IN JANUARY THE poet John Burnside won the T.S. Eliot Prize with his book Black Cat Bone1 Three months earlier he won the Forward Prize with the same book. These are the two most prestigious and financially rewarding poetry prizes in the country. Burnside has now gained twelve literary prizes (of which four are for books of prose) since his first collection won the Scottish Arts Council Book Award in 1988. That’s not counting short-listing. But short-listing for prizes like these does count: it is added to the honours list and furthers all aspects of the career. The total of Burnside’s awards including these is nineteen. This is what poetry prizes are like in U.K. – they tend to come in convoys.
Burnside is a good writer of a strong, impressionistic poetry centred on the declaration of personal experience and attitude, often cloaked in a sombre, nebulous kind of symbolical tissue. The poems are rich in linguistic resource and rhythmically and phonetically alert; he is clearly expert at what he chooses to do. So it would be good to be able to say that Burnside deserves all his prizes. The trouble is that I don’t think anybody does.
It’s a question of disproportion – not of whether some poets are better than others (of course they are) but of whether a very small number of poets (less than a dozen) are really about a thousand times better than all the rest, and so should pick up all the prizes, for such is the structure that prize culture creates. And anyway the word ‘better’ is not used: the elected poets are invariably ‘best’. The back cover of Rain by Don Paterson,2 another multiple prize-winner, bears a blurb by Colm Tóibín proclaiming him ‘One of the greatest poets now writing anywhere’.3 What in that case could possibly make you think twice about buying it, except perhaps doubt as to whether Mr Tóibín has in fact read the works of all the living poets in the world? It is a culture of the superlative exclusively.
SUPPOSE WE PICTURE the reward status of your average successful poet late in his or her career, who has had several books published by specialist mid-scale publishers such as Carcanet or Bloodaxe, gained a reliable if not vast following of readers, is invited from time to time to give readings in the UK and occasionally abroad, is moderately in demand from anthology and magazine editors, is interviewed once or twice a year, is perhaps sometimes asked to judge a minor poetry competition – such a poet does not expect to gain any money worth mentioning from poetry in his or her entire life, nor to gain any academic or cultural appointments as a direct result of the poetry, nor necessarily to gain access to cultural journalism because of it. Such a poet has nothing to complain about – this is simply how poets, including probably most of our worthiest, normally go through their careers these days.
By comparison the increment of the big prize-winners in financial terms alone is incalculable. A multiple of 1,000 is a conservative guess. But as suggested, the rewards are not only financial: for most of them the big prize is an opening to an entirely different career from that of the vast majority of successful poets. Since socialistic credentials are very common among them perhaps they would not like to be called members of an élite but the word might be quite difficult to avoid. Indeed, the resemblances between the reward structures in poetry and those in operation generally in the west, especially among the ‘financial community’, have not gone unnoticed.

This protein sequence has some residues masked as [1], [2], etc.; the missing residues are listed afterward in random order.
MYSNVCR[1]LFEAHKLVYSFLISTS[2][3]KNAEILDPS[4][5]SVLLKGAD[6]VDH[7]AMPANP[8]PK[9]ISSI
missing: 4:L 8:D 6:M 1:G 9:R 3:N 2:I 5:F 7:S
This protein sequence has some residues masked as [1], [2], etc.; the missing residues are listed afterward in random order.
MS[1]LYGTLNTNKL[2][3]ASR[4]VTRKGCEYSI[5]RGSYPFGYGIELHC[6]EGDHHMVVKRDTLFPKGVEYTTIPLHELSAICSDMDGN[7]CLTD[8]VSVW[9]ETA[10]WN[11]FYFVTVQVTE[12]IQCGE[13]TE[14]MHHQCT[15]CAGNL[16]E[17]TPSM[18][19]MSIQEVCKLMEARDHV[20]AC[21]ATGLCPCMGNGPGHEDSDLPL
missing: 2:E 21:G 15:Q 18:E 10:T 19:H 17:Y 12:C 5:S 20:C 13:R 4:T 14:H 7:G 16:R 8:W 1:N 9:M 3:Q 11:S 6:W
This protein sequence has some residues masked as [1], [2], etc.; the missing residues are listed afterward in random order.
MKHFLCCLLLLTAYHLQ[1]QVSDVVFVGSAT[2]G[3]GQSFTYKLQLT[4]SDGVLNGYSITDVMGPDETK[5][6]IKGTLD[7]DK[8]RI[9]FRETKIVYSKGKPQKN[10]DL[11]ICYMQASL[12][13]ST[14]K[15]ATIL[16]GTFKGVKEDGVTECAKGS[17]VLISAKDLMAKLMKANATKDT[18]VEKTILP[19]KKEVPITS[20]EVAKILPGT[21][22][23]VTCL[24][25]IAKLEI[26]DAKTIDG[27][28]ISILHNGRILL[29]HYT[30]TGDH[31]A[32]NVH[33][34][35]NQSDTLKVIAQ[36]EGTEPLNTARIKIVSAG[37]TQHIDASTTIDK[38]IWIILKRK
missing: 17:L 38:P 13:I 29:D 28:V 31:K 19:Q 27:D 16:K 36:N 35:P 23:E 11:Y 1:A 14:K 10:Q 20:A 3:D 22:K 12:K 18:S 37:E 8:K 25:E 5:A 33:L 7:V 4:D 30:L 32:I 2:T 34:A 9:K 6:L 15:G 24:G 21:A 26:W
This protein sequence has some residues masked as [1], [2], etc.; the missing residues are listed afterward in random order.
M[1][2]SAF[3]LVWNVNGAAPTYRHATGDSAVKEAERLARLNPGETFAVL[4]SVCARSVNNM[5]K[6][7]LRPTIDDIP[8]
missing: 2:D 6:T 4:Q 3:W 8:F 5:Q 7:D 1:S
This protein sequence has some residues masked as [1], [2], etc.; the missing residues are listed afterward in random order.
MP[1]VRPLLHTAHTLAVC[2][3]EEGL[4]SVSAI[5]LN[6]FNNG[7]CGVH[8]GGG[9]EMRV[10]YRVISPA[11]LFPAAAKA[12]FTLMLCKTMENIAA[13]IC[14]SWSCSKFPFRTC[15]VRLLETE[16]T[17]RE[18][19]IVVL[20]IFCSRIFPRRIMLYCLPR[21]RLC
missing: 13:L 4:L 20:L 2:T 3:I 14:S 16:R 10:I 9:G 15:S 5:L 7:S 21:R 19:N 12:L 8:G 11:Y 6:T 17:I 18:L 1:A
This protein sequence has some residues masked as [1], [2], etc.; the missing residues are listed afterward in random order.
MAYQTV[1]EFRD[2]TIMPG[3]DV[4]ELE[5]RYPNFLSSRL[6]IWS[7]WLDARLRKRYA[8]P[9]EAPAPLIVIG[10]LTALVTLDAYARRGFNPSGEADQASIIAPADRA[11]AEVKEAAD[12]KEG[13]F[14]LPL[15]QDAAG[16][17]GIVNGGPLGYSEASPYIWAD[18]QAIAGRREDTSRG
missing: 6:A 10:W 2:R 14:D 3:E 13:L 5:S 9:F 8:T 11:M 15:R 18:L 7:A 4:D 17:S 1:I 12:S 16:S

For inevitably the big prize structure has met with a lot of resentment, and therefore attack, including accusations of favouritism, corruption and narrowness. Most of this is undoubtedly sour grapes, though some of it is ideological. However there is always a ready answer enshrined in the little word ‘best’, which is a mighty fortress against all accusations. You can’t complain about narrowness or exclusivity or anything. It is all down to the simple fact that these are the best. And when you’re busy identifying and promoting the best there is no other priority. If most of the winners are published by the same handful of larger-scale publishers, well that’s because those publishers have been shown to publish the best and as long as they continue to there’s really nothing we can do about it. (PS – We decide).
WHAT IS HAPPENING is of course that success creates success and prizes create prizes. To be published as a young poet by Faber and Faber is in itself very like winning your first prize, and with luck the rest of them will follow, especially if the judges are themselves published by Faber or one of the other favoured houses. Another theory is that some of the people involved in judging poetry competitions couldn’t tell a good poem from a decayed kipper and they know it, so they reckon if it’s already won several prizes somebody must like it. In any event, the word ‘simply’ joined to ‘the best’ sweeps aside all possible objection in one powerful marketing slogan (which has been in use in this context for at least half a century; I remember Seamus Heaney being offered as ‘simply the best’ in the late 1960s.) The ‘simply’ is very important. As well as rendering it unnecessary actually to say anything about the poetry, this innocent word offers to relieve the poor worried purchaser who doesn’t know what to do about all these poets, of all personal choice and responsibility, the whole fraught matter simplified into a kind of brand loyalty. ‘You know you’re getting the best.’ While poetry remains economically insignificant (Andrew Crozier compared it to hill farming4), the award structure openly mimics commercialism. Like the festivals, it is a promotional machine which creates a star system in order to market a few products as exceptional. Compared with fiction, all poetry sales are peanuts: only some dozen poets, at the most, reach sales figures beyond a few thousand; after that there is an immense plunge into the hundreds which is where poetry belongs. The upper thousands are of course the big prize winners.